Newspaper Page Text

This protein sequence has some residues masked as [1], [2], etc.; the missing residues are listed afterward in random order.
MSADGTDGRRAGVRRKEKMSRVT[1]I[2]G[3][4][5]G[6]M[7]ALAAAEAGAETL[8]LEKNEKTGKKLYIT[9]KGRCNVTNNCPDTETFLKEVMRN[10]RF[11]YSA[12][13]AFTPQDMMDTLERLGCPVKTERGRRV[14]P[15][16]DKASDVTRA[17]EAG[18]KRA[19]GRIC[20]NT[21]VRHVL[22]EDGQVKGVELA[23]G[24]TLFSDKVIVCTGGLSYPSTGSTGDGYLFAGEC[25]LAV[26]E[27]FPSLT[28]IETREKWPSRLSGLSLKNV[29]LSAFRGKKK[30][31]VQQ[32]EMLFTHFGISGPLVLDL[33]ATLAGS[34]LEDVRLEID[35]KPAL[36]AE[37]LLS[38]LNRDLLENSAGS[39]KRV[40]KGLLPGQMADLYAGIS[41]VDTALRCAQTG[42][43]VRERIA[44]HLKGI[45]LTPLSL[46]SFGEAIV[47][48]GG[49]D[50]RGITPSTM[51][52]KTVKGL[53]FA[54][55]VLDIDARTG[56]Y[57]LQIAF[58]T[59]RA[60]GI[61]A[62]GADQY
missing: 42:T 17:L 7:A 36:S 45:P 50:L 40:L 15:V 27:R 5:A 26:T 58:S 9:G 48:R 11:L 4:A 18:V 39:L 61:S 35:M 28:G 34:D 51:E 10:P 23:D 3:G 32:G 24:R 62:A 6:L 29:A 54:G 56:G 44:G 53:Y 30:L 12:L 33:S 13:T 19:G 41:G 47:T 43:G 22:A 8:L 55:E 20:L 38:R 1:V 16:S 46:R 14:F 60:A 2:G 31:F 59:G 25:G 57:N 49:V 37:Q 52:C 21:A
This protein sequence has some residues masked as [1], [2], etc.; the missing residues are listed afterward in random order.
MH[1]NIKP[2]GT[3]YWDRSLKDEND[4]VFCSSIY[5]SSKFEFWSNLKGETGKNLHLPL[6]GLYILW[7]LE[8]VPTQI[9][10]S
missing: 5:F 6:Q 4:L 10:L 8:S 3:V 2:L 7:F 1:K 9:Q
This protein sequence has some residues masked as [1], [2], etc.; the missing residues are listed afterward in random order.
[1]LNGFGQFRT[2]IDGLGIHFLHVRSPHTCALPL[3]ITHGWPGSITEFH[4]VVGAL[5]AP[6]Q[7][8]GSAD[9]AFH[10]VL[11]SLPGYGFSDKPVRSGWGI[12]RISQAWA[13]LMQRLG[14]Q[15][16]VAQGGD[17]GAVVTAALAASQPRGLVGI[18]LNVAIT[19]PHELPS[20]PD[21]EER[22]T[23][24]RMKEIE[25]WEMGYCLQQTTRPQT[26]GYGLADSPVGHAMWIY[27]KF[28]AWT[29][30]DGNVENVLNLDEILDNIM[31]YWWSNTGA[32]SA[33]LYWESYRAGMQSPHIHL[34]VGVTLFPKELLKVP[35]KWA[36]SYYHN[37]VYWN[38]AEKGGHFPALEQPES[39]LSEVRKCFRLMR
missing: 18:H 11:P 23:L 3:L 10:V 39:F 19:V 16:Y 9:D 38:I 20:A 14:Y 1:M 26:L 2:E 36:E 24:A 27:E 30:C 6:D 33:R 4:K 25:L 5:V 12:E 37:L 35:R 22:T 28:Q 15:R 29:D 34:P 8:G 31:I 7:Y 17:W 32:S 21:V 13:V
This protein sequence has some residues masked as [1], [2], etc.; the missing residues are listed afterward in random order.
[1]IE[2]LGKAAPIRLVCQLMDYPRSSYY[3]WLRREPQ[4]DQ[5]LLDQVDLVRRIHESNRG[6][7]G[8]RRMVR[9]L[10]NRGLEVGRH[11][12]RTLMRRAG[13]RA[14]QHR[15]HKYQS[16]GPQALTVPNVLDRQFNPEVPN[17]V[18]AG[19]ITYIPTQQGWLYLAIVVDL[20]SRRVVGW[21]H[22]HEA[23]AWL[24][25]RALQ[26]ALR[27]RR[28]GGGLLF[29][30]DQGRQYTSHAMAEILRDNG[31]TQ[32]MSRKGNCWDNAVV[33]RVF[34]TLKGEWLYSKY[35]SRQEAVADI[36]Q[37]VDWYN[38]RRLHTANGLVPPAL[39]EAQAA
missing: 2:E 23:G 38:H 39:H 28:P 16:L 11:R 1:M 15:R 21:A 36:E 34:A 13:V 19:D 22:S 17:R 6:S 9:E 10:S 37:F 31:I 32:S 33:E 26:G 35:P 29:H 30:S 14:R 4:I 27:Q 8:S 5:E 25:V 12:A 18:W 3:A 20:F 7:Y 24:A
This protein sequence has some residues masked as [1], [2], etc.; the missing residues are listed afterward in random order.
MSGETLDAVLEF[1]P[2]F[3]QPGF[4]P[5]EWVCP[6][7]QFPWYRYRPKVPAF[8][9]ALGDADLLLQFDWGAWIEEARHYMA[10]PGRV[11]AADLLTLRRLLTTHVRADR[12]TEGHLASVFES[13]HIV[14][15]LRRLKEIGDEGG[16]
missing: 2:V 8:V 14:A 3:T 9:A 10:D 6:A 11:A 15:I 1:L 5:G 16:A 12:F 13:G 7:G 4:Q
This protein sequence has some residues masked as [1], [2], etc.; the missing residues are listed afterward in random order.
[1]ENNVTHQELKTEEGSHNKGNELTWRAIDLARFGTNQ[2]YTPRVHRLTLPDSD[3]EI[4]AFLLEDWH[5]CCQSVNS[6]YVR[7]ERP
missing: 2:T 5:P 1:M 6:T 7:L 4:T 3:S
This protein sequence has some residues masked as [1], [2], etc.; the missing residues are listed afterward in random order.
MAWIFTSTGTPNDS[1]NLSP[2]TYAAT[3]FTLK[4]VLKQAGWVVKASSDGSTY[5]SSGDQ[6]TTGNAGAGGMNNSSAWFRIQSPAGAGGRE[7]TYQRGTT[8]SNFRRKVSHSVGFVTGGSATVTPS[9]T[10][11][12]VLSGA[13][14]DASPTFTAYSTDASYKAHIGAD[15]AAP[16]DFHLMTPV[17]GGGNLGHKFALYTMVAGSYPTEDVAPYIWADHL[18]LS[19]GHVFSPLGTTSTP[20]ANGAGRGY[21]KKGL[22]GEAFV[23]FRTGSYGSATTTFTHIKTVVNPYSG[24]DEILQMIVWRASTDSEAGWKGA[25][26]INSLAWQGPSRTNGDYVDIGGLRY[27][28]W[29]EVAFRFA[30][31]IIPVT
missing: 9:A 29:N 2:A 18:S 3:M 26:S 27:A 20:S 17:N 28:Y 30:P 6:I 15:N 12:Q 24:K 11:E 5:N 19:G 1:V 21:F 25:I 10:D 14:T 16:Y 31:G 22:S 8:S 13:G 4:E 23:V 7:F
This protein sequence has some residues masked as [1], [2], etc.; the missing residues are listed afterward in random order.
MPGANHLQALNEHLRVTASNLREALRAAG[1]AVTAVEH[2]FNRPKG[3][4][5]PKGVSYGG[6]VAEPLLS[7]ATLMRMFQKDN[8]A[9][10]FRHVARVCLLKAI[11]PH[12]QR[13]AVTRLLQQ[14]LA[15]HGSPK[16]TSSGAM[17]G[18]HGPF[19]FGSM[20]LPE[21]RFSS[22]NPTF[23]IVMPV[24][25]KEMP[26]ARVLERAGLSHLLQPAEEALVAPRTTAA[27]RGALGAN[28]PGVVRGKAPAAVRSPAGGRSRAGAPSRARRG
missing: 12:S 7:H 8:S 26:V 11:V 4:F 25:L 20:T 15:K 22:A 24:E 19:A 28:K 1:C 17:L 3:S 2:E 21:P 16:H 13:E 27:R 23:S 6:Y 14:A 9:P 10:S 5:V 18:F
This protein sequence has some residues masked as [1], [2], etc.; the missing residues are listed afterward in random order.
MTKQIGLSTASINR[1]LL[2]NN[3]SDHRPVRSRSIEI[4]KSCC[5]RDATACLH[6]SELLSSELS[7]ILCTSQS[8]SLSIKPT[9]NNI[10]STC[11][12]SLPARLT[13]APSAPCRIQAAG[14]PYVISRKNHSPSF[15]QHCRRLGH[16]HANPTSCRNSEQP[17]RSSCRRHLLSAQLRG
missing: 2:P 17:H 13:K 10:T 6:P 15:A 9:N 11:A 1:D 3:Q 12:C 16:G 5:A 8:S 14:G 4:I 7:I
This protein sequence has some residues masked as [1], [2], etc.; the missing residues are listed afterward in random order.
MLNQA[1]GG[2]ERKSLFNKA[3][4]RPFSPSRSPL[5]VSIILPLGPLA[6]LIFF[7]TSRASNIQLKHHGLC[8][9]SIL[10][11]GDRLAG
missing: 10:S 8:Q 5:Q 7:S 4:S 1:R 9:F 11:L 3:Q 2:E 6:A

7 THE "HONEST MONEY" FRAUD. Taper the Ttimary Basis for Gold and Gold Bug Currency. The "honest (?) money" system, which is the chief corner-stone in the platform of the Republican party, is a system of money baaed upon paper. The money enters circulation as a loan, secured by a mortgage on prop erty either directly or indirectly. Gold money is no exception to this rule. It does not enter circulation and perform the functions of money until an interest bearing debt is cre ated. All productive securities which are taken as security by the banks derive their sole value from their power to extract usury in some form from the owners of property. , Every dollar of this money passes through the banks a number of times, and an interest bearing debt is created every tjme, thus adding debt upon debt and usury upon usury with no in crease in the number of dollars by which these debts can be paid. This process has been continued until all the money in the nation is only suffi cient to pay a fraction of one year's interest. This burden of interest-bearing debt is the basis of the so called "honest money" system advocated by the old parties. There is nothing honest about it. It is merely a piece of ma chinery for creating debt, the princi pal of which can never be paid. Its sole value consists in its legal power to exact usury from product ive labor and legitimate business. As long as the people sustain this sys tem by their votes and strive to pay the interest, it will continue to be the source of enormous profit to the money power. This interest bearing debt rests upon property and forms the basis of gold-bug money. The People's party holds that the property which gives value to the debt is a better basis for money than the debts, the principal of which can never be paid under the present monetary system. The property is the only actual value which gives value to the debt or the money based upon the debt Both the debt and the money are only legal values, and the people are the law makiag power, just as soon as they choose to express their will through the ballot box. The people create these actual values by their labor, and as citizens and voters they have the right to create the legal medium by which actual values are exchanged. There is not even common every day horse sense in the system that covers their property with an interest-bearing debt in order to secure a medium f y which that property can be bought and sold, labor employed and more property created. The infamous and oppressive nature of this system of making our debts the basis of our medium of exchange is only equalled by its absolute stupidity. To illustrate: A' farmer needs money in order to make necessary improvements that will enable him to increase his power to create wealth by his labor. Under the prtsent sys tem he goes to the bank, places a mortgage on his farm for $1,000 bear ing 10 per cent per annum, running five years. The mortgage is worth to the bank $1,000, with $500 added for interest, or $1,500. The money is worth to the farmer $1,000 less the $500 paid as interest, or only $500 a clear loss to the farmer. If he is very shrewd he may be able to shift the loss on to the shoulders of others and save himself, but in any event productive industry has been a loser of all that the banker realizes out of the operation. The only real value in this transaction is the property pledged for the payment of the $1,000 borrowed, and this property belongs to the farmer. Now, if the only actual value is in the farm, why not establish a system under which the farmer could convert that value into a convenient form to be used as a medium to enable him to make the necessary, improvements instead of turning it over to the bank as security for a loan, and then paying 10 per cent- for the privilege of using the bank's credit, while the farmer owns the only credit in this kind of trans actions that has any real value. Under a system by which property could be converted, at cost, into a medium by which pioperty maybe changed, labor employed, and more property created, money would be come the representative of actual value pledged for its redemption in such actual values as the holder of such money desired to purchase, and the producers of these actual values would save all that they now pay as interest to non-producers. Such a monetary system, based on actual valoes, would be honest in the true sense, and would always be equal to the demand. Every dollar would be secured by actual values, the use of which the world cannot afford to dis pense with. Panics would be un known, as the means of payment would be equal to the value of the wealth created by the people. There is nothing more senseless than the charge that this would be a system of unhealthy Inflation. The inflation in the volume of the currency, under this system, would be but a small fraction when compared with the in flation of the volume of interest-bearing debt under our present system of dishonest money, which is but a promise that we will do something that never can be done. There is just as much danger m our creating too much value at there is in our having too much money based on value. Thi old party leaders insist that the tariff chestnut shall be the only question submitted to the people in 92. The Democrats advocate a low tariff, while the Republicans are in favor of reciprocity. Both favor a tariff for revenue. Will some of the headlights please define the differ ence? Which shall it be? Tweedle dee or tweedledum? The Industrial Free Press pub lishes what it terms "The internal improvement plank of the platform." The propositions in this plank are meritorious. They suggest practical methods of putting money into cir culation among the people, while at the same time carrying into effect a system of public improvements that would eventually make of this the grandest, as well as the greatest, country upon the globe; and insure the most enlarged and general pros perity of all American citizens. The thoughts expressed are all right, but like many other good things, it is not necessary to have them in our plat form. This should be simplified, rather than amplified. SENATOR PEFFKRS PENSION BILL. While the Republican press is busy criticising this pension bill we desire to call attention to one feature of it which we apprehend constitutes the chief objection to it. It proposes to cut off a large number of pap-suck ers who have heretofore been profit ing upon the pension business. In speaking of the increase likely to be paid to soldiers should the bill be come a law, the Capital forgets to notice the saving that would result from the discontinuance of a large amount of red tape. than twenty years ago, when the financial system adopted during the war had begun to bear fruit, Mr. Greeley said: We have stricken the shackles f rora 4.000,000 ot human beings, and brought all laborers to a common level; but not so much by elevattuji the former slave as by practically reducing the whole population, whlta and black, to a state of serf dom. While boasting of our noble deds we are careful to conceal the ugly facts that by our In lqnltous monetary system we have practically nationalized a system of oppression which, though more refined, Is not less cruel than the old system of chattel slavery. Notwithstanding, all that has been said concerning the extravagance of appropriations for state printing, and the systematic robbery of the people by the People's party printer, we now have it upon good Republican authority that there has been an actual saving in the state printing up to the present time, of $17,000 by rea son of acts of the last Legislature, While acknowledging the saving, Re publican papers, seek to credit it to Bill Higgins, and at the same time they well know that the limitations of this work were prescribed by the Legislature. O, consistency. The farmers own 20 per cent, of our national wealth and pay 80 per cent of the taxes. Two-thirds of our aggregate wealth is not assessed for taxation and is practically an incum brance on the taxable property of the country. Its value consists in its legal power to absorb the wealth of the country in the shape of interest, dividends, and so forth. The proper ty that pays taxes and supports the government, must also pay tribute to the wealth that escapes taxation alto gether. This is the logical sequence of false conditions established by law for which the old parties are respon sible. THE KANSAS DELEGATION IN CONGRESS. The Republican press of Kansas, which has manifested so much anxie ty lest the credit of the state may suffer through some improper act of the people or their representatives, never misses an opportunity to slar and ridicule and belittle the men who have been legally elected as the rep resentatives of the state in the Fifty second Congress. This ridicule and abuse is not based upon anything these men have done, for as yet they have had no opportunity to do any thing. It is simply based upon the fact that they were not eleted to their positions by the Republican machine. Where men who were elected to public positions have made an official record upon public questions, that record is public property, and may be properly criticised by opposing parties in all cases wherein it differs from the principles and policy of. those parties. This personal vilifica tion and ridicule, however, are un justifiable at all times. This and the ru-ilJw rt ranroflonfinry ilia mamKfty of the Alliance as repudiators, and all the other falsehoods and vile slanders in which the Republican press has indulged, have done all that has been done to bring the name and credit of our state into disrepute. The princi ples and policy of the people and their representatives would ever sus tain the high character of the state were they trnthfnlJy represented by the press. All the discredit which has been brought upon oar good name is justly attributable to the de pravity of the Republican press, and to that alone. THOSE QUESTIONS. We have not yet seen a satisfactory answer to the question we asked some time ago "Upon what property does the intrinsio value of gold and silver depend?" We will add another. Is it neces sary or desirable that the material of which money id made shall possess value? If so, why? One New Yorker attempted to answer the first question but made such a miserable failure of it that other writers have apparently be come discouraged. The columns of Thi Advocate are open to replies to the above questions if limited to reasonable length. A VOICE FKOM THE PAST. Horace Greeley was not a success as a politician. This is not strange, as he would persist in telling the truth regardless of what the effect might be on the party machine. More A "REFUGE FOR THIEVES." From the Junction City Tribune. Sis months ago, when it was talked of the possibility of Proctor resigning ard El kins was mentioned aa the one to fill the place as secretary of war, it caused a smile over the nation at the absurdity of the idea, as Elkins was the ideal of a political cor. ruptionist. But it has oome true. Elkins is too valuable for the administration to ig nore. Like Quay of Pennsylvania, his pull is strong and influence great among a cer tain o'aes upon which the g. o. p. has be come to rely for its support. Salina Union. In view of the above we are strongly reminded of a certain speech made by lion. J. K. Hudson, (who is now presum ably well paid for whitewashing the de cayed spots of the g. o. p. and at the' same time to villify all outside of it), made at Erie, Kansas, a number of years ago, in which he said: The grand old Republican party, with its history, its victories, its glorious martyrs, has become a refuge for thieves, railroad and salary grabber?, whiskey and Indian rings, and muBt fall to pieces from its own rottenness. That being the status of the party then, It might be interesting to inquire when it ceased to be a "refuge for thieves," etc Will tome one please answer?